The Baptist Standard online
Vice chair is Andrea Dixon, the Frank M. and Floy Smith Holloway Endowed Professor in Marketing and executive director of the Center for Professional Selling and Keller Center for Research in Baylor’s Hankamer School of Business.
Baylor starts search for next president
Waco Tribune Herald online
Baylor alumnus Bob Brewton, president and principal owner of Brewton Investment Corp., leads the group. Andrea Dixon, an associate marketing professor and executive director of Baylor’s Center for Professional Selling, serves as vice chair, according to a press release.
Business schools face a number of challenging dynamics: enrollment, funding, expectations, curriculum, and corporate demands. Developing a sales center can bring key constituents together to establish mutual benefit amidst such challenges. Our research and experience suggests that sales centers provide a learning opportunity advantageous to schools of business and their respective institutions, external partners, and students. We outline benefits to key stakeholders from a sales center and guidelines to assist those institutions considering the adoption of a sales center.
This paper develops an omni-channel framework in the context of sales and sales management related to six areas: sales contexts, impact of technology, stages in the sales process, impact on relationships, impact on firm performance and the role of various communication tools and platforms and offers future reach needs in each of these areas.
Providing an integrative review of coaching research from different contexts (e.g. athletics, executive coaching, project management and sales), this research delineates professional sales coaching from other developmental activities and develops a research agenda for stimulating research on professional sales coaching. Professional sales coaching is considered an important sales force developmental program by both sales practitioners and researchers. Yet, research on sales coaching remains fragmented in the extant literature.
The authors complete a 16-year review of the interactive marketing literature in the context of personal selling and sales management (106 articles from 1998-2013). The results show that the interactive marking field is growing. There is clearly a significant opportunity for scholarly work across wide-ranging personal selling and sales management topics, and specifically in the areas of performance indices, evolving technologies, social media and tactical sales and management issues.
With growing industry demand for sales professionals, recruitment at colleges and universities that have a sales education focus has increased remarkably over the past few years. However, results indicate that hiring organizations face an uphill task in filling sales positions. Recruiters and students struggle to build critical person–job fit during a relatively brief period of interaction. To address these issues, the present article presents a two-staged ideal recruitment process based on a stakeholder perspective. A set of 16 propositions is provided for improving key outcomes of the sales student recruitment process.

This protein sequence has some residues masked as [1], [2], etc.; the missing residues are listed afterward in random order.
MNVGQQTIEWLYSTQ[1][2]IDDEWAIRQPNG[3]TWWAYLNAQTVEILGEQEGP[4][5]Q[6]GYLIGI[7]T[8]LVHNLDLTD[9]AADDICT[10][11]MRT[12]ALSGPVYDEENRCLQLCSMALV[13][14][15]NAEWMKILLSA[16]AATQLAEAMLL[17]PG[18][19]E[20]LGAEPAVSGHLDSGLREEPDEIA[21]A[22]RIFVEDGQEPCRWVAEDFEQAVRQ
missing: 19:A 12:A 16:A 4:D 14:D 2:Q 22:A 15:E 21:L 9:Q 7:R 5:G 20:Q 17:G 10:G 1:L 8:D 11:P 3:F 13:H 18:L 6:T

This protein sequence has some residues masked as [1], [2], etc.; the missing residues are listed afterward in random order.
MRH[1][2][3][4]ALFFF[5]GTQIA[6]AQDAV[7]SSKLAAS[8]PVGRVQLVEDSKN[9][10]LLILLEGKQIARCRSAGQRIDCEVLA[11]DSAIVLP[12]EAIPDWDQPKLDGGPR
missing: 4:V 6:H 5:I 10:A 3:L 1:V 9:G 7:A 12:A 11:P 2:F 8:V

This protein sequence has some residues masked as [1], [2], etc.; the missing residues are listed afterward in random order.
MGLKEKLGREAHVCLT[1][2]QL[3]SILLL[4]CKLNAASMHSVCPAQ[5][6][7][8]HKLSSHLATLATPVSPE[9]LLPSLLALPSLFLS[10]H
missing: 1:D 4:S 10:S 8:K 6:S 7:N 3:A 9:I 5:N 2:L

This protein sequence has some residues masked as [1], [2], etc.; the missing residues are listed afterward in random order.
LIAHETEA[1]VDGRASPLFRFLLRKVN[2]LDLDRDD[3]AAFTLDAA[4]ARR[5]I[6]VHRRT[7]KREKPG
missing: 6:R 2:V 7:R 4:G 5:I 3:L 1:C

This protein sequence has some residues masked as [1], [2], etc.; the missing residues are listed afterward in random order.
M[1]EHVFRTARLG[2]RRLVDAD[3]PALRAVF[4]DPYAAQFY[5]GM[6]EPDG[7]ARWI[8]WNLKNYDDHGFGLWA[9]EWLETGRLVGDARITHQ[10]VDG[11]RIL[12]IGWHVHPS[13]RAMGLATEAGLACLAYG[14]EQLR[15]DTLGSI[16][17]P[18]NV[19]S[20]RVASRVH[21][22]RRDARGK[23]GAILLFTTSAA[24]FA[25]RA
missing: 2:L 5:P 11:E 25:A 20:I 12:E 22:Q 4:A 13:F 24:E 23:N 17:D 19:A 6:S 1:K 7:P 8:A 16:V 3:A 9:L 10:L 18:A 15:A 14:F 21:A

The authors propose transforming the current definition of selling to account for growth in knowledge, changes in the sales function, and impact of technology on the sales process. The proposed definition of sales is the phenomenon of human-driven interaction between and within individuals/organizations in order to bring about economic exchange within a value-creation context. By taking the perspective of the customer’s value-creation process, the authors challenge scholars to consider the industry context in which sales is occurring as well as the language and metaphors used in selling and sales research.
Sales leadership research has typically taken a leader-focused approach, investigating key questions from a top-down perspective. Yet considerable research outside sales has advocated a view of leadership that takes into account the fact that employees look beyond a single designated individual for leadership. In particular, the social networks of leaders have been a popular topic of investigation in the management literature, although coverage in the sales literature remains rare. The present paper conceptualizes the sales leadership role as one in which the leader must manage a network of simultaneous relationships; several types of sales manager relationships, such as the sales-manager-to-top manager and the sales-manager-to-sales manager relationships, have received limited attention in the sales literature to date. Taking an approach based on social network theory, we develop a conceptualization of the sales manager as a “network engineer,” who must manage multiple relationships, and the flows between them. Drawing from this model, we propose a detailed agenda for future sales research.